Digital orders at restaurants dropped 17 percent in August, down from 20 percent in April of this year, according to NPD CREST’s latest monthly update.
While that’s not an enormous drop, it does suggest many people still prefer eating at restaurants to ordering ahead and picking the food up or having it delivered.
The slight downturn in digital sales coincides with the fact that in many cities, some form of dine-in service has been available for a few months now. “As the summer progressed and mandated restrictions were lifted, an increasing number of consumers became more comfortable dining out based on the safety protocols restaurants put in place,” says author and NPD food industry advisor David Portalatin.
Along those lines, NPD notes that on-premises service, whether in the dining room or with outdoor seating, have “improved every month since April” and that August trends reflect a restaurant industry operating with far fewer restrictions than were in place at the height of the pandemic.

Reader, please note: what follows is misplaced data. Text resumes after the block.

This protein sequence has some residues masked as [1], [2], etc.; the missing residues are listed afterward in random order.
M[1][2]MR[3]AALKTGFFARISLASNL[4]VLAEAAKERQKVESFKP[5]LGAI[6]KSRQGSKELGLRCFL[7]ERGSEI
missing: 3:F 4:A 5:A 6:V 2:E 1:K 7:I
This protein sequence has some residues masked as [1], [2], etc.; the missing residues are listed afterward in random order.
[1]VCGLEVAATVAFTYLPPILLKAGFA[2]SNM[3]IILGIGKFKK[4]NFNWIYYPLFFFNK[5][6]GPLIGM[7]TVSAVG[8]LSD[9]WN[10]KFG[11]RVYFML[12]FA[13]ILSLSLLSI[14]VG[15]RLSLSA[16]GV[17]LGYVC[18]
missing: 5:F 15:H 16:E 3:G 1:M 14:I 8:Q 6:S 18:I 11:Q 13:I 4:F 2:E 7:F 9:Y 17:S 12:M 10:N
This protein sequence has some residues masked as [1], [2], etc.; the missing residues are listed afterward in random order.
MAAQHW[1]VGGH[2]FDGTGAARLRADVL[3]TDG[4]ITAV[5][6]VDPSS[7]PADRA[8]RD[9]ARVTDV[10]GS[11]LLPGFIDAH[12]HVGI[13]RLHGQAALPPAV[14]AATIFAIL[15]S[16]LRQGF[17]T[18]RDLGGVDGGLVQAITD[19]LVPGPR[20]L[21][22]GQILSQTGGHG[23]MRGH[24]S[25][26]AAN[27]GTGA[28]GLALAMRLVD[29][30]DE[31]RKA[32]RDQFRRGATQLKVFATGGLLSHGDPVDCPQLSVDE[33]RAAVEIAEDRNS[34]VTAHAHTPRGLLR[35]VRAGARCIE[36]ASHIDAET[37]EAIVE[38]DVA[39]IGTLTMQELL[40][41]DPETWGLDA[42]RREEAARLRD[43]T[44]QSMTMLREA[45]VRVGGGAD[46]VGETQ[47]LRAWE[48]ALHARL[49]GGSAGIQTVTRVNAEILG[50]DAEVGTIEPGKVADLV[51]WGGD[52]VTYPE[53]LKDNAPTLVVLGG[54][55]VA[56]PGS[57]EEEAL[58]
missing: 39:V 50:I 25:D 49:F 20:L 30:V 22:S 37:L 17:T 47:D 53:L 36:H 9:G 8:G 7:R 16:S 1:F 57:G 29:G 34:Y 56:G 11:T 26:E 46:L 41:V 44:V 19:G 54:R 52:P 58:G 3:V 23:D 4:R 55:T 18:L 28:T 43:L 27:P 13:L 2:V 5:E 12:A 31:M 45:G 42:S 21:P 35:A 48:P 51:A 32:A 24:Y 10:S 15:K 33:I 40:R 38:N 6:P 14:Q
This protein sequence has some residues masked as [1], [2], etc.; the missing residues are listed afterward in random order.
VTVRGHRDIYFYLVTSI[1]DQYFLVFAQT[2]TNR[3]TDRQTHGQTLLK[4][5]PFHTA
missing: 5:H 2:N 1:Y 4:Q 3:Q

Not that it hasn’t been a tough road for most restaurants over the last six months. Dine-in service may be available, but it’s with capacity restrictions almost everywhere. Meanwhile, many restaurant owners still struggle to pay rent, and there are questions around the fate of dine-in service once the weather grows cold enough to make outdoor dining an unlikely choice for many consumers (though creative solutions to this problem are emerging).
Some states are just now about to increase their capacity numbers inside restaurants, while others are on the cusp of reopening indoor dining for the first time since shutdowns began. At the same time, reports of rising COVID-19 cases are multiplying. How the pandemic’s trajectory travels for the next few months will most certainly impact what on-premises dining sales look like with NPD CREST’s next report. If extreme measures have to be taken again, digital orders could experience another surge.